Decades pass and now the web turns up Ms Lavin's "Elves." Same tune, same joke, but made nicer and transplanted to Santa's workshop. That's OK, it's cute and fun, and it still makes people light up and laugh which is the best I can expect, since I didn't grind Herr Von Schwartzüberflek into the ground in the first place. However, Ms Lavin's attribution, "Traditional German, learned from Kathy Miller, New words by Jan Maier, Evy Mayer, and Randi Spiegel," seems rather lame to me. I am not, nor have I ever been, a German, traditional or otherwise. (I have nothing against them, mind, except that they misspell Nagle. I'm even married to one, who spells it right.)

Who knows where else this song has been, or where it'll turn up next? I don't intend to comb the web, though I see that it has made it onto the Swarthmore Round List. That's ironic, in a way, because one of the first people I taught it to, Lady Io Andriane, was a Swarthmore grad.

So, my little catch is alive and well and bringing laughter to people who don't know and couldn't care less who I am. That's fine. Gives me a warm feeling it does.

Now to go write something and sell it. Warm feelings don't pay the bills.
patinagle: (Default)
No, not Chinese astrology (though I did learn something new about that today--and by the way, the post office has some lovely new chinese zodiac stamps - no tortoise, but there is a hare). The hares and tortoises I'm thinking of are writers. Sprinters and methodical, slow-and-steady plodders, if you will. I fall into the latter category, which is comfortable for me and allows me, as long as I'm consistent, to make steady progress. I've been writing most every day for the last year, and writing 2+ pages every single day for the past 121 days. It seems to work. My output is higher than it's ever been, and I like what I'm producing.

Then the sprinters blast by, and I get spun around.

Lately some folks I know are talking about having a retreat in the summer, spending a week together during which they'll each try to draft a 50,000 word novel. That's a shortish novel, but it's still more than I can do in a week. I could probably do it if I had to, but I might hurt myself, and I know I'd need at least another week to recover. Why go through the pain?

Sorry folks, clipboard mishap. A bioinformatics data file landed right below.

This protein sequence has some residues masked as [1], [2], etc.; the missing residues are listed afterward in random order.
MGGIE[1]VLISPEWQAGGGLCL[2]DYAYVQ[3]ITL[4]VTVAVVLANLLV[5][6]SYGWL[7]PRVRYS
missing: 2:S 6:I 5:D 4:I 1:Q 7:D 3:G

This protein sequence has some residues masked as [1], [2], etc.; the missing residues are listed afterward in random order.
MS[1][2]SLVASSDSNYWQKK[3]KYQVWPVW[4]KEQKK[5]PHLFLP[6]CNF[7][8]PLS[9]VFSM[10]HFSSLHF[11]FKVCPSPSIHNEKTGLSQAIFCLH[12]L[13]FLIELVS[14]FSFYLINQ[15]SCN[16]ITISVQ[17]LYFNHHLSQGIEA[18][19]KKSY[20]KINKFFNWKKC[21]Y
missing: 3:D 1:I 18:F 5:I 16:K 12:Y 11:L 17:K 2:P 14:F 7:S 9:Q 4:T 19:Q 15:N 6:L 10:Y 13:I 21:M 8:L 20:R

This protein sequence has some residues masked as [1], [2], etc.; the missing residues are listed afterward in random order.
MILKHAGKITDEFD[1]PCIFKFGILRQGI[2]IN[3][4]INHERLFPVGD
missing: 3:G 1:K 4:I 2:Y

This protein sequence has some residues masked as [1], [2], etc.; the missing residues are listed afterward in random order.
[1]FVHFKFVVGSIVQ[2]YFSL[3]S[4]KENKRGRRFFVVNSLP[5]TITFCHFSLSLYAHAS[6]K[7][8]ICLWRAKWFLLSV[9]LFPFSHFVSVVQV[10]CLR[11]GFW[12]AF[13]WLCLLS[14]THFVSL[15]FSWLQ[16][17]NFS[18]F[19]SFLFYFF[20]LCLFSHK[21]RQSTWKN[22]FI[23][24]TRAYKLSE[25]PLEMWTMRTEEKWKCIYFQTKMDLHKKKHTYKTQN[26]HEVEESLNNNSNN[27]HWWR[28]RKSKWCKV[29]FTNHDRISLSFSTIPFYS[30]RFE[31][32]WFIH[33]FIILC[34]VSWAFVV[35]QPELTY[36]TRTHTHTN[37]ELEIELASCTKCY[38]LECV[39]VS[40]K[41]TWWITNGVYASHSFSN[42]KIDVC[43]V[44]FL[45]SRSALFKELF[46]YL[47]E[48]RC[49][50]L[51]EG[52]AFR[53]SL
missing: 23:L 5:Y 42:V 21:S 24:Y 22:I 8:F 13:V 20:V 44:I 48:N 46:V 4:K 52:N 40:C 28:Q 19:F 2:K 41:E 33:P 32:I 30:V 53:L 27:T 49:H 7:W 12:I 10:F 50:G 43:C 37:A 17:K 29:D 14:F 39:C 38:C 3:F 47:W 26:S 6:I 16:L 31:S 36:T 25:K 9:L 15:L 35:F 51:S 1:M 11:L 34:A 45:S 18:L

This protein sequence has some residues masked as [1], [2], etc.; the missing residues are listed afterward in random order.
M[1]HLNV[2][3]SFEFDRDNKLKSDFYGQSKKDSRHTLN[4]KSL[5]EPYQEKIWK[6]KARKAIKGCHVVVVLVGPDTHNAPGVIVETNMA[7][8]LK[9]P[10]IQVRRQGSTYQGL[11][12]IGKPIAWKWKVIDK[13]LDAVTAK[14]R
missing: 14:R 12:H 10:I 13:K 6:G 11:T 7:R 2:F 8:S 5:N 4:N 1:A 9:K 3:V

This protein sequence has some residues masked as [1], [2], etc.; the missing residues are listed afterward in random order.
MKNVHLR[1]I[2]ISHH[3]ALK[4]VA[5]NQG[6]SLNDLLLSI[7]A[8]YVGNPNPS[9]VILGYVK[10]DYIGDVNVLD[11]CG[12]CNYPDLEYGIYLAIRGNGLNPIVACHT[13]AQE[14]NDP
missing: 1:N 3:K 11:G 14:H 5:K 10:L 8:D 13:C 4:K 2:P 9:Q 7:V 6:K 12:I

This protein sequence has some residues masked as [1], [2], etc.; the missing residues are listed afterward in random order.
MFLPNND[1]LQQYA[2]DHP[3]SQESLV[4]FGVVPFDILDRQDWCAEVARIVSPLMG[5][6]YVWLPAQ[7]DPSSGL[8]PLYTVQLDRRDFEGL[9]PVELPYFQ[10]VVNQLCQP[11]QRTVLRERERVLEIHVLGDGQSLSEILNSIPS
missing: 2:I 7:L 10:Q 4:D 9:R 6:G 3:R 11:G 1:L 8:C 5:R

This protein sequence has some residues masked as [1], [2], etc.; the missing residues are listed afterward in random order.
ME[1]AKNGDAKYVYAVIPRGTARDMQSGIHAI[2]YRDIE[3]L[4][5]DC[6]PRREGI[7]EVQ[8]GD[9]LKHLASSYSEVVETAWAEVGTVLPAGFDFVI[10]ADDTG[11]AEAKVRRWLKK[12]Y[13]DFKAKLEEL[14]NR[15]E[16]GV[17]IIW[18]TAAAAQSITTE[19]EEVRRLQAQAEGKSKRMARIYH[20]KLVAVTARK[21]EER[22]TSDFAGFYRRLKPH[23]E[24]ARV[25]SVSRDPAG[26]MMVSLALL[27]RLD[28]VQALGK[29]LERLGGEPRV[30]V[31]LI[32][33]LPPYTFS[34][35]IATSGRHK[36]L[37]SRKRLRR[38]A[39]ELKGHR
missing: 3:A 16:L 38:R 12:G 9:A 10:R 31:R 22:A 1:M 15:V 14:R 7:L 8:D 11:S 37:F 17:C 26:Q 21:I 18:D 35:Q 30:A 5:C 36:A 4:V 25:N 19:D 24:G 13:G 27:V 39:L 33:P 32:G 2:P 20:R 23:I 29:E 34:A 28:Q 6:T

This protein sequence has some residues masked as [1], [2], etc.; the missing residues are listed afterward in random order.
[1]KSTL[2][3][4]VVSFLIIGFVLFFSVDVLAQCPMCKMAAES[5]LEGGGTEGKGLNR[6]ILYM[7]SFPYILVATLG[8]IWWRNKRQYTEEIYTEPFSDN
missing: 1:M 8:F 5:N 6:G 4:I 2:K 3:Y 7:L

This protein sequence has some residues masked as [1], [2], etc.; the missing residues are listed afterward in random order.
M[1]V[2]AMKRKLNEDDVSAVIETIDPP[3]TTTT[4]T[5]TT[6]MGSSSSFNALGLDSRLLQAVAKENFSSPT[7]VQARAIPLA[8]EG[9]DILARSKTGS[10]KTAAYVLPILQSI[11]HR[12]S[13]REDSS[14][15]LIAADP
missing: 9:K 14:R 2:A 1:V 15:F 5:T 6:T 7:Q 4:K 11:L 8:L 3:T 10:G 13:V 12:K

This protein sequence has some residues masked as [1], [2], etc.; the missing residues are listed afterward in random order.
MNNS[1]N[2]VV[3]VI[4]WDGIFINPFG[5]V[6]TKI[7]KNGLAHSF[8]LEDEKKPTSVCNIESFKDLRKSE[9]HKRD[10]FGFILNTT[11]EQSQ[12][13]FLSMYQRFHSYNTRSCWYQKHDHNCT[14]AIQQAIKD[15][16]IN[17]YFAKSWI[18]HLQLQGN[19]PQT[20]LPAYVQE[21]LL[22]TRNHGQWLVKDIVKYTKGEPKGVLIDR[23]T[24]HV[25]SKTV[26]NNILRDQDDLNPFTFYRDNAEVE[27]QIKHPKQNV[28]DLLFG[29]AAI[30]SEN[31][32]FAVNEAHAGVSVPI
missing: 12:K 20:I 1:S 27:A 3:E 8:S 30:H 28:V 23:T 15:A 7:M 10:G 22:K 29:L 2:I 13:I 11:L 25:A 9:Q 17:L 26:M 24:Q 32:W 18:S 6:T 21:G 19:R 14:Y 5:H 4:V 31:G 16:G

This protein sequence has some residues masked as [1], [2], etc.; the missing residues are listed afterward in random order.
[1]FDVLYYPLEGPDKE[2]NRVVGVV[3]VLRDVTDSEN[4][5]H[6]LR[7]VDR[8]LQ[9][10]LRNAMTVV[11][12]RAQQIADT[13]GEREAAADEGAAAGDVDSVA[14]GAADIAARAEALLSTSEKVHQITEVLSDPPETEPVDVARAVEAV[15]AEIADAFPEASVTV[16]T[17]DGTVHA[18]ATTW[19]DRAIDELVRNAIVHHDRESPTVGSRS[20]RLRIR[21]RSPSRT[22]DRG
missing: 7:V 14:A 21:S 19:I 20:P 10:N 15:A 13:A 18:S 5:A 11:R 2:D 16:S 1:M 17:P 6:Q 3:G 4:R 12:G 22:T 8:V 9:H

Some writers prefer to sprint. They spend time just cogitating (or vegitating), then they pour out a book in a frenzy of red-eyed, caffeine-induced energy. I used to do that kind of thing when I was younger. Now I know I'd have to pay for it.

Relying on a fit of creativity to strike hasn't served me nearly as well as a humble daily goal of x many pages (currently 6). The fits of creativity still come, and it's nice and very satisfying when they do. So much more satisfying, though, when they add to a steadily growing total.

Every writer has to find what works for him or her. Dr. Judith M. Newman, who presents herself as a resource for technical writers, offers an interesting list of advice on writing fast, much of which seems contradictory (e.g., "Writing fast is about uninhibited invention and good organization" and "Allow yourself to be messy—spread paper all over your desk and floor") but most of which will work for one writer if not for another. I've used many of the techniques she suggests myself, and even "invented" some of them on my own (always a drag to find out you're not the only one who's had that terrific idea). I find most of these suggestions have more to do with writing well than with writing fast, but maybe that's just my spin (or me spinning around).

For those who are so anxious to write faster that they want to enlist help, there's even a CD called "Writing Fast" (no link because I'm not endorsing it--if you're that desperate you'll find it) that promises to help you write any project with lightning speed. The website has lots of Catchy Buzz-Words.

I also found a forum on writing fast. Looks like journalists. I only skimmed a few messages. Some of their suggestions start to look very familiar (see Dr. Newman's list, above).

My point is that how fast one writes is a pretty individual thing. For me, six pages a day is pretty fast, just now. Maybe a year from now I'll consider that slow. For some other folks I know, anything less than twenty pages a day is slacking. And I know at least one writer who can spend an entire block of alloted work time revising one sentence in the quest for perfection (like Oscar Wilde).

Writing fast can be an advantage, particularly if one writes the sort of stuff that has short deadlines. But speed is not the only important factor in writing. To me it's not the most important factor. Writing well is more important, and I think that's demonstrated by the advice on "writing fast" that really doesn't have to do with speed. Some kind of organization is generally a part of writing well. So is allowing oneself freedom in appropriate directions, such as going off on tangents, not worrying about editing until a draft is done, etc. In my experience, the one freedom that's disastrous is allowing oneself the freedom to wait for inspiration to strike.

Six pages and a couple of near-misses with the substitute teapot lid. Maybe I'll have to spring for a new pot. (Yes, I have two others, but they're bigger than I need for my daily pot of tea while I'm writing.) Hm. Birthday's coming up. Maybe my prezzie will be a new teapot.